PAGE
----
Photos: Remains of a Greco-Roman pottery workshop uncovered in Egypt

The Egyptian archaeological mission working in the area of Tel Kom Aziza in the Beheira governorate has discovered the remains of a huge pottery workshop dating back to the Greco-Roman era.

The Secretary-General of the Supreme Council of Antiquities, Mostafa Waziry, said that the workshop contains archaeological buildings dating back to the period between the 3rd century BC and the first century AD.

The mission so far has managed to excavate the wedging and kneading clay area, the forming area, the drying area, and the furnaces of the workshop.

The wedging and kneading area is the area in which the clay is kneaded and mixed with additives to increase  homogeneity, and the forming area is the part designated for forming and polishing the vessels. The mission found some of the tools used for this purpose, such as metal tools, parts of a potter’s wheel, and some parts of clay pots in this area.

As for the drying area, it is the area where the pots are exposed to the sun for the largest possible period of time in preparation for the burning process inside the kilns.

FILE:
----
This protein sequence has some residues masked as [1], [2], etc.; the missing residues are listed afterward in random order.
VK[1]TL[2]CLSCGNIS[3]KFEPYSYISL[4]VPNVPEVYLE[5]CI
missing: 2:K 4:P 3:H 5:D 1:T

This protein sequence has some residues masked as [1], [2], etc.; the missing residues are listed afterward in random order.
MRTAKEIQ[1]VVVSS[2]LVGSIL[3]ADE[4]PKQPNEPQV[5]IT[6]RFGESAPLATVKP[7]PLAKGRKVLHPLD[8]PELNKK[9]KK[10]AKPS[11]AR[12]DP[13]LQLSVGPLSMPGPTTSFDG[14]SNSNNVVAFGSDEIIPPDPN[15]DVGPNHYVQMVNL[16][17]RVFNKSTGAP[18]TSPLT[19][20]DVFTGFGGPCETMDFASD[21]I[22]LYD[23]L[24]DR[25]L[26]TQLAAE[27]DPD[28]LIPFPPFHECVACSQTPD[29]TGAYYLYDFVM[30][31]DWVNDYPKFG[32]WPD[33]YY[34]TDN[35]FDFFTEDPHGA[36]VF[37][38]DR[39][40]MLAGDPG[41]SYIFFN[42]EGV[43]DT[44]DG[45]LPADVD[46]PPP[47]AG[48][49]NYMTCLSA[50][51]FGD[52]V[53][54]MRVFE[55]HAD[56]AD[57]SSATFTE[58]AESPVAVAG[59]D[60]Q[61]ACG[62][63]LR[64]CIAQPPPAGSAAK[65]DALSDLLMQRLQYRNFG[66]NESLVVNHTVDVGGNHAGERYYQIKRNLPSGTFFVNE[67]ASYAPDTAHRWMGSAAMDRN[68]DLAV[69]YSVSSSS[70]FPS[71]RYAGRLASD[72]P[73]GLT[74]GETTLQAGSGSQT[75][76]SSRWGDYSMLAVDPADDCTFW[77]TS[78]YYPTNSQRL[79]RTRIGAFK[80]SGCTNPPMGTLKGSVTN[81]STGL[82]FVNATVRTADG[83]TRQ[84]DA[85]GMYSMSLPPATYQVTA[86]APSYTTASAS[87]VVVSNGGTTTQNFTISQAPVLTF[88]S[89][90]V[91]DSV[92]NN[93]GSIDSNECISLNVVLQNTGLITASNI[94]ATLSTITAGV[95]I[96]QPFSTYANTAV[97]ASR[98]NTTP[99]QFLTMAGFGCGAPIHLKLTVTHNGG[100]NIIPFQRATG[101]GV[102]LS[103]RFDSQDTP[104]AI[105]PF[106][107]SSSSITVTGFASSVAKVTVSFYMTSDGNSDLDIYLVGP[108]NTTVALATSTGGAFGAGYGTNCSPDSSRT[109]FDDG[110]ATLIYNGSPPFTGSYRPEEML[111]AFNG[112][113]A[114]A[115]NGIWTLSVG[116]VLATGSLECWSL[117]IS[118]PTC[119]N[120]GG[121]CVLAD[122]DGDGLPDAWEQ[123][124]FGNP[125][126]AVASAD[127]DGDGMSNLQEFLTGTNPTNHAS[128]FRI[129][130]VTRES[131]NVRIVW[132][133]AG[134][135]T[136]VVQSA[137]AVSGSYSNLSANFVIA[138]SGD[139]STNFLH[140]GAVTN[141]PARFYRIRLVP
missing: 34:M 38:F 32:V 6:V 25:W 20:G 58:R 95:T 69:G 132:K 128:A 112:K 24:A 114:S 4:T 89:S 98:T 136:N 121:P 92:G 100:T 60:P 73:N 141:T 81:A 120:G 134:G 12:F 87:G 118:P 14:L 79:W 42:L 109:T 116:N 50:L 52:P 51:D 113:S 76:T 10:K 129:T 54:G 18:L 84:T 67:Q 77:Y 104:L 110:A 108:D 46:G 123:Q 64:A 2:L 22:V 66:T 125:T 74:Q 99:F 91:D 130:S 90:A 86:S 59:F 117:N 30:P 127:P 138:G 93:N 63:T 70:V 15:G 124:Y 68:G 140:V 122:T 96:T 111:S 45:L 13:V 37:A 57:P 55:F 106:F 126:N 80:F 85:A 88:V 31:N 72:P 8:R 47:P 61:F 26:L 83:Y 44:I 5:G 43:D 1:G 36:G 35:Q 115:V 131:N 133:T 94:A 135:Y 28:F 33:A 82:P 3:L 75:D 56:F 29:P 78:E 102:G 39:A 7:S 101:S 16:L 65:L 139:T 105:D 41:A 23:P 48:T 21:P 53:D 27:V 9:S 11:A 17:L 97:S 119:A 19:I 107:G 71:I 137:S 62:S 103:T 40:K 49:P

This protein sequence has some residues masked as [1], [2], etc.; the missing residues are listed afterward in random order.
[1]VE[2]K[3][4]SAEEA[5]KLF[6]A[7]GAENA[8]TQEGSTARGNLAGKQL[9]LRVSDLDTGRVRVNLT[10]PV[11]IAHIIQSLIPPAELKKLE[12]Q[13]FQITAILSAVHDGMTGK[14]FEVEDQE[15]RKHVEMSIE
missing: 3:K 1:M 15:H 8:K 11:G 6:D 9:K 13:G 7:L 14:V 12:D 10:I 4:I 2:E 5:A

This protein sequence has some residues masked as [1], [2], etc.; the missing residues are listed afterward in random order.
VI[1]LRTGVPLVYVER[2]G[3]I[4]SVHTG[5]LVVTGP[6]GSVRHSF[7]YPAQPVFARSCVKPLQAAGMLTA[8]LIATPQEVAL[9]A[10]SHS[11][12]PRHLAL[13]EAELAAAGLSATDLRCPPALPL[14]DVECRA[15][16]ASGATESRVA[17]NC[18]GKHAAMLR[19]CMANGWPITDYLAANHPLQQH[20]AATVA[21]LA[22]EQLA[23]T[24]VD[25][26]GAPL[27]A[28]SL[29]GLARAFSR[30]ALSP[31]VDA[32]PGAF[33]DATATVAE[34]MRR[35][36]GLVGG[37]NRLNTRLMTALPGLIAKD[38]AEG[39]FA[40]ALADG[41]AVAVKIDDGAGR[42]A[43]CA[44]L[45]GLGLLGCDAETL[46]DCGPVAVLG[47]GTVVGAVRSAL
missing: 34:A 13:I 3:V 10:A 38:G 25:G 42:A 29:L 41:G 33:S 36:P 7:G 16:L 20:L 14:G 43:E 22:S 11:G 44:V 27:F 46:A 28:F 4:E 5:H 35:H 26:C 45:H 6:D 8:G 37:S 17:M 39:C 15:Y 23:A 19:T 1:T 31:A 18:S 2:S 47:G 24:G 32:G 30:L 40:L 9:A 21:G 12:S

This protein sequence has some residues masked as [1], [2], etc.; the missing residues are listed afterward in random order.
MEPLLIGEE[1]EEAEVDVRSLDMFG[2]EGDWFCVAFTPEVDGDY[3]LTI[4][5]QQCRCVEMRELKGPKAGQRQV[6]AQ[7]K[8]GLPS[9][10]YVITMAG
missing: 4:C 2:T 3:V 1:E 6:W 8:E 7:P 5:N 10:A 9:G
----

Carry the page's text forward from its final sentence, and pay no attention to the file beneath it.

Head of the Egyptian Antiquities Sector at the Supreme Council of Antiquities Ayman Ashmawy pointed out that the updraft kilns have upper ventilation holes and are built of red brick surrounded by thick walls of mud bricks to withstand the pressure resulting from the burning process.

Also found in the ovens were hot gas supply pipes, discharge pipes to control the temperature inside the ovens, and unburned and raw earthenware pots, Ashmawy added.

For his part, the head of the mission, Ibrahim Sobhy, said that the mission also found a residential settlement and houses of mud bricks containing some pottery for daily use, cooking ovens, storage silos and some bronze coins.

Additionally, it found a group of mud-brick burials and tombs with some skeletons buried in a squatting position, covered with a thick layer of silt and surrounded by funerary vessels made of pottery, alabaster, and copper, Ashmawy added.

He explained that this suggests that these burials date back to the era of the beginning of the dynasties, and that the ancient Egyptian settled that region from the historical eras to the Roman era.

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